Pastor Eric Schroeder - The Fifth Sunday After the Epiphany - Sunday, February 6, 2022

Text: Matthew 9:9-13

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Here’s an idea for a conversation starter. It might be an interesting chat on the way home today, or it could work anytime, in a classroom or a workshop or wherever you might be. It goes like this. Finish the following statement with the first clear word that pops into your head.

Every person that I meet is a potential ____________ (and you get to fill in that blank). Why might that be a good conversation starter? Because there are an infinite number of answers, but your answer says a lot about you and what you’re all about, how you think and therefore how you are most likely to look at people and interact with them.

Let’s consider some possibilities. An extremely outgoing person might say that every person that I meet is a potential friend. Maybe you are one of those people, or you know someone like that—we might call them extroverts—who crave interaction and enjoy making new connections by getting to know people. On the other hand, some people are more introverted or shy, maybe even anxious at the thought of having to strike up a conversation with a stranger, and so they might say that every person that I meet is a potential threat. Someone who is especially focused on a particular goal in life might see everyone else as a potential obstacle. A salesman might see everyone as a potential customer. And someone who is especially sensitive or worried about getting sick might see everyone as a potential disease.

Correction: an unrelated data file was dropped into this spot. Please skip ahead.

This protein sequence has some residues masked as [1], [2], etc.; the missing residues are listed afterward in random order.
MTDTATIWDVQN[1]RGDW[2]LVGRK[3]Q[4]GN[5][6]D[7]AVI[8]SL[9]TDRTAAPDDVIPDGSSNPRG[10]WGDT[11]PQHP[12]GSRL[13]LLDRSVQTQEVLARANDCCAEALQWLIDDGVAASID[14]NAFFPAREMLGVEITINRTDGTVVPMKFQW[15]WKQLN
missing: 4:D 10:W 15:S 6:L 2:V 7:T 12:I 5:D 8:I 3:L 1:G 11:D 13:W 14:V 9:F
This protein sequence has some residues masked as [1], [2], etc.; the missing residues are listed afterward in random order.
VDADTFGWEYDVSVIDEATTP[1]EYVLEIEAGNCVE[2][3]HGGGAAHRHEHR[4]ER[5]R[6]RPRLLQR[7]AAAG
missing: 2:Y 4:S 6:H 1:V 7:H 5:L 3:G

So, who has the best answer? It’s hard to say, right, because there is a chance that any one of those could be true. The point of thinking this through, however, is that how we view people will most definitely affect how we treat them. As we look at a short portion of God’s Word today, let’s take special notice of how Jesus views people, and then watch how he treats them; we’ll see what we can take away.

As Jesus went on from there, he saw a man named Matthew sitting at the tax collector’s booth. “Follow me,” he told him, and Matthew got up and followed him. When most Jewish people would have looked at Matthew, it wasn’t just about what he might potentially be. They had enough information to call him a traitor and a crook. Why? Well, simply because he was a tax collector. He was a Jew who worked for the Romans and made a good living by taking advantage of his fellow Jews in the process. If any of them complained or refused to pay, all Matthew had to do was make one call to a group of Roman soldiers, and they would do the dirty work of collecting for him.

On the other hand, how did Jesus look at Matthew? He approached this guilty and despised man, and he saw a soul in need. He saw a human being who was struggling to silence his conscience, who made plenty of money but had no true satisfaction, and instead of shunning Matthew like everyone else would have, he saw a potential disciple, someone who was worth his time and attention. “Follow me,” he told him, and Matthew got up and followed him.

How amazing is it that Jesus didn’t just look at Matthew that way…this is how he looks at you, too. Jesus knows everything about you, including all the bad. He knows about the time you’ve wasted, the poor choices you’ve made, the shameful lies you’ve told yourself and others, the worst parts of your past that are painful reminders of your unworthiness. He knows the twisted desires and the hateful thoughts that maybe you’ve been able to hide from the people around you. He knows your jealousy, your greed, your lust and your pride. And he hates all that, but he still loves you—so much that he died for you. And now Jesus invites you to keep following him, keep finding forgiveness in him, keep learning from him, and keep loving like him. That brings us to the next part.

10 While Jesus was having dinner at Matthew’s house, many tax collectors and sinners came and ate with him and his disciples. 11 When the Pharisees saw this, they asked his disciples, “Why does your teacher eat with tax collectors and sinners?”

12 On hearing this, Jesus said, “It is not the healthy who need a doctor, but the sick. 13 But go and learn what this means: ‘I desire mercy, not sacrifice.’ For I have not come to call the righteous, but sinners.”